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Le Petit Pont. Etching and burin on brown Japanese paper. 26 x 18.9 cm. Annotated in pen and black ink: “les tours Notre dame et l’hotel dieu démoli 1854”. (1850). Delteil 24 III (of VI); Schneidermann 20 IV (of IX).
The etching Le Petit Pont is without doubt one of the most significant and expressive of Charles Meryon’s creations. The artist began work on it around 1850 and took painstaking care with its completion in the following years, confirmation of which is furnished by the relatively large number of different printing states. Several preliminary drawn studies have survived – a further indication of Meryon’s meticulousness. Le Petit Pont is his first effort at creative printmaking of his own. He had begun by making copies of etchings by 17th century Dutch masters in order to hone his technical skills. The etching is the perfect embodiment of Meryon’s artistic objectives and, given the early stage at which the artist produced it, is remarkable for its technical virtuosity. The two massive Gothic bell towers of Nôtre-Dame Cathedral rise up darkly in the background, but Meryon nonetheless manages to convincingly capture their filigree structure. Using a detailed, intricate etching style and with the help of narrow, richly differentiated hatching patterns, he reproduces the flickering light on the weathered walls of the Hôtel de Dieu. The dramatically heightened chiaroscuro effect enhances the romantic mood of this atmospheric and extremely suggestive scene. This is the dark, threatening, mediaeval Paris of Victor Hugo, and Meryon emerges as a brilliant interpreter of his spiritual world.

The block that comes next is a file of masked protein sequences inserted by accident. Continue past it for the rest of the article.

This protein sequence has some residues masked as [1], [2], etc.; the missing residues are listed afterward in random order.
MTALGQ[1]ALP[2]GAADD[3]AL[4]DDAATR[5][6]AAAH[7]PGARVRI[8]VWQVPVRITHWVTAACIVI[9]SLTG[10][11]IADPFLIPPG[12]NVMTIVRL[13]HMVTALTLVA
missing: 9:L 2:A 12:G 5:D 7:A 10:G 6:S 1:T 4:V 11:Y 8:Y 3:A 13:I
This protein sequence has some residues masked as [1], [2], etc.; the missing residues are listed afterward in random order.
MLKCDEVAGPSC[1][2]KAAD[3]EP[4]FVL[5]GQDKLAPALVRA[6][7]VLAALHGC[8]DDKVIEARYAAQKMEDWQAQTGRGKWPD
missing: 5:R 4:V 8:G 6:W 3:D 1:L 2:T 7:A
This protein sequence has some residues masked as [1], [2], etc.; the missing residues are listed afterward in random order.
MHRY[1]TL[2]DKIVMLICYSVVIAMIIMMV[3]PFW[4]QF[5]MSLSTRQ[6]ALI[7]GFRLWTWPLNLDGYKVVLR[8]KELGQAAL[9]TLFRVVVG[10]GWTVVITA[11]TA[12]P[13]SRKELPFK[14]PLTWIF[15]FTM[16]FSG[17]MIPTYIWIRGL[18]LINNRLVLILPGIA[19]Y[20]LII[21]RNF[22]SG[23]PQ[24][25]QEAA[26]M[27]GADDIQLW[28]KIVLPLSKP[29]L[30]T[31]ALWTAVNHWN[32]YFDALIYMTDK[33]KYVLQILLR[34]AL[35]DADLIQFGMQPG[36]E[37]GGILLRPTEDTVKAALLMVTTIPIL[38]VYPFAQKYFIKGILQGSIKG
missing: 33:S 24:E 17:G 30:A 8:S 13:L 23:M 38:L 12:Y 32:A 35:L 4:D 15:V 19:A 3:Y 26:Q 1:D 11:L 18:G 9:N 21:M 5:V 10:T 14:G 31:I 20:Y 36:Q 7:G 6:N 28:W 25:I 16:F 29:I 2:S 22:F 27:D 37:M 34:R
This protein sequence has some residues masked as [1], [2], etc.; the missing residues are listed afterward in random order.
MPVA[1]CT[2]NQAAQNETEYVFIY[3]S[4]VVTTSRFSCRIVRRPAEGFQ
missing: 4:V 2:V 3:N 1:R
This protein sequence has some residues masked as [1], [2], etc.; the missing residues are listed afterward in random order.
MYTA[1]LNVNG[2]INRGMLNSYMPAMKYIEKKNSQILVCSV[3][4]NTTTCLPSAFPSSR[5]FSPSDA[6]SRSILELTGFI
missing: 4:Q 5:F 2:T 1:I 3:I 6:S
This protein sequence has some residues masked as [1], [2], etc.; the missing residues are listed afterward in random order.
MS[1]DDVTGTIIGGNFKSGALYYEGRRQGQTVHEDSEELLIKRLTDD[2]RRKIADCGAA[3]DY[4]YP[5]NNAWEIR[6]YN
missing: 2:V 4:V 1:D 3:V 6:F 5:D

A sublime, inky and richly differentiated early impression on coloured Japanese Gampi paper. The silky structure of this fine-grained paper completely absorbs the printing ink and creates deep black, velvety transitions. With the delicate drypoint reworking of the sky and in the large cloud on the left, which are no longer visible in the subsequent states; with several needle scratches in the empty lower text margin, before numerous other reworkings. Minor defects, otherwise in perfect condition. From the collections of Jules Gerbeau, Paris (Lugt 1166, the impression mentioned in Lugt) and Maurice Gobin (Lugt 1124 a).